Optogenetic tool development and interrogation of frequency-dependent signaling in the hippocamposeptal pathway
- Joanna Hochberg Mattis.
- Aug. 2013.
- Physical description
- online resource (xiv, 116 pages) : illustrations (some color)
- Mattis, Joanna Hochberg.
- Deisseroth, Karl thesis advisor (primary).
- Huguenard, John thesis advisor.
- Luo, Liqun, 1966- thesis advisor.
- Malenka, Robert C. thesis advisor.
- Stanford University. Neurosciences Program.
- Stanford University. Committee on Graduate Studies. degree grantor.
- Includes bibliographical references (p. 109-116).
- Hippocampal oscillations are critical for information processing, and are strongly influenced by inputs from the medial septum. Hippocamposeptal neurons provide direct inhibitory feedback from the hippocampus onto septal cells, and are therefore likely to also play an important role in the circuit; these neurons fire at either low or high frequency, reflecting hippocampal network activity during theta oscillations or ripple events, respectively. Since the hippocamposeptal projection is sparse and long-range, the impact of high or low frequency hippocampal input on septal physiology has not been addressable with classical electrophysiological or pharmacological techniques. In order to understand the contribution of defined neuronal subtypes, such as hippocamposeptal neurons, to brain function, our laboratory has developed a technique termed optogenetics, which integrates genetic targeting and optical stimulation to achieve temporally precise manipulation of genetically and spatially defined cell types in intact tissue. Optogenetics employs light sensitive microbial proteins, including ion pumps and channels that can elicit or inhibit action potentials. Optogenetics has already proved invaluable to neuroscience, but several key limitations to its application have become apparent: First, increasingly diverse optogenetic tools allow more versatile control over neural activity, but since new tools have been developed in multiple laboratories and tested across different preparations it is difficult to draw direct comparisons between them. As a result, it has become increasingly challenging for end users to select the optimal reagents for their experimental needs. Second, as the power of genetically encoded interventional and observational tools for neuroscience expands, the boundary of experimental design is increasingly defined by limits in selectively expressing these tools in specific cell types. To date, cell-type has primarily referred to genetic specificity, achieved with promoter-driven expression either in transgenic animals or in viruses. This approach is limited in its ability to define a 'cell type': cells may be targeted based on only a single parameter, and genetic targeting does not take into account anatomic connectivity, in many cases the most salient feature of a target population. The aim of this thesis is thus three-fold: 1) To interrogate frequency-dependent signaling in the hippocamposeptal pathway, using optogenetics to gain cell-type specific, temporally-precise control over hippocamposeptal fibers, 2) To systematically compare microbial opsins under matched experimental conditions to extract essential principles and identify key parameters for the conduct, design and interpretation of experiments involving optogenetic techniques, and 3) To develop new viral and molecular strategies to target cells of interest based on both genetic and topological parameters. The investigation of the hippocamposeptal projection will increase our understanding of the larger circuit of which it is a part, and will also illustrate the importance of firing frequency in neuronal signaling. The tool development described will be useful for future work investigating the hippocamposeptal pathway in particular, and more generally for a broad variety of applications of optogenetics to neuroscience.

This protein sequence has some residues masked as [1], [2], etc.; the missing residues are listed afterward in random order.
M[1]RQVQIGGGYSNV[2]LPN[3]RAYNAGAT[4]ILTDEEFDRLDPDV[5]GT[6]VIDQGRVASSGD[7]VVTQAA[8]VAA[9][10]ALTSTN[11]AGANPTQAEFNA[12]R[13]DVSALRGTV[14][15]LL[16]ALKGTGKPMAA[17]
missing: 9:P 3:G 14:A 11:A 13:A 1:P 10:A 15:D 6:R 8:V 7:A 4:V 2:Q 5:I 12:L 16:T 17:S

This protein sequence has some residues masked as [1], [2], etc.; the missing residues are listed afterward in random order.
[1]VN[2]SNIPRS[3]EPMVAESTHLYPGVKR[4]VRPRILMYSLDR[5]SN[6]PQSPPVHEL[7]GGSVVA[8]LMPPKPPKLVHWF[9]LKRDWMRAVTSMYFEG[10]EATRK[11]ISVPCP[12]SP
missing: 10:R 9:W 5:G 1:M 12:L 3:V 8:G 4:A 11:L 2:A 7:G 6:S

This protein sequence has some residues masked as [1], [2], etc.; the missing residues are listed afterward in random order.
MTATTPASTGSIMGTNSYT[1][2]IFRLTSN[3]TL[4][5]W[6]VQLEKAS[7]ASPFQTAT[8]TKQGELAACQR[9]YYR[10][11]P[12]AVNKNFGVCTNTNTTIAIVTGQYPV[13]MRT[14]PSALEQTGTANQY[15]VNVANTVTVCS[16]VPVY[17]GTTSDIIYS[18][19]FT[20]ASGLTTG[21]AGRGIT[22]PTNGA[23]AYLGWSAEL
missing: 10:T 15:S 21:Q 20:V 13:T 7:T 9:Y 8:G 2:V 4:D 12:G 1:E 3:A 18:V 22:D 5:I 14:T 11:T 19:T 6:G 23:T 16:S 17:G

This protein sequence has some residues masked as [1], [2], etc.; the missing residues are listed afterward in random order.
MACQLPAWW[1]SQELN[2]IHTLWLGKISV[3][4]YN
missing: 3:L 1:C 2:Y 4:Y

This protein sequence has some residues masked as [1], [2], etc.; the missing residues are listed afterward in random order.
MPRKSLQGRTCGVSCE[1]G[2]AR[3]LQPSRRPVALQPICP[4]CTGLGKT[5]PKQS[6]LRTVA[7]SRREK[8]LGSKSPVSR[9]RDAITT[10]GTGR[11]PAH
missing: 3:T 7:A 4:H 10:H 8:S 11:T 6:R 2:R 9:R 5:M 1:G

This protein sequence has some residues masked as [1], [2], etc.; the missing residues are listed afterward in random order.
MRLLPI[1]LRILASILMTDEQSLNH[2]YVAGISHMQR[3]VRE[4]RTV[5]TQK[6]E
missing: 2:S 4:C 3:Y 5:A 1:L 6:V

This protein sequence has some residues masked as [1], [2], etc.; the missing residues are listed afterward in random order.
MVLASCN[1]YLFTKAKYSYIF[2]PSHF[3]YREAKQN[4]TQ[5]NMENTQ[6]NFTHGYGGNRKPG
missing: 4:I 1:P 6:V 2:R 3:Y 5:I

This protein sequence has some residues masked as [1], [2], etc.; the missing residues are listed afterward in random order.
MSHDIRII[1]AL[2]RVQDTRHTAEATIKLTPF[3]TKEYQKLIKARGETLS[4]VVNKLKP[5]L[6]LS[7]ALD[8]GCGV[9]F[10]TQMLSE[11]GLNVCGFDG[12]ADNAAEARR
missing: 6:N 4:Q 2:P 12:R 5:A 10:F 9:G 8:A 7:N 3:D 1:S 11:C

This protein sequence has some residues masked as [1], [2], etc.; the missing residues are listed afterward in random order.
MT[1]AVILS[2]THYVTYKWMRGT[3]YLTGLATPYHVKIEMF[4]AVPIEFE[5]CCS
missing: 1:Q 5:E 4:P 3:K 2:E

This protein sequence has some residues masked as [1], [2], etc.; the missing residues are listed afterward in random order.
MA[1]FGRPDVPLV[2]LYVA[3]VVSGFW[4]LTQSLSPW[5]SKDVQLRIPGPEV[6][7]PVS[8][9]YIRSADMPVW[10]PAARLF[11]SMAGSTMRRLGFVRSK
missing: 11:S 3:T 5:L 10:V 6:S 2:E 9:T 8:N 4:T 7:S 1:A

- Publication date
- Submitted to the Department of Neurosciences and the Committee on Graduate Studies of Stanford University.
- Thesis (Ph.D.)--Stanford University, 2013.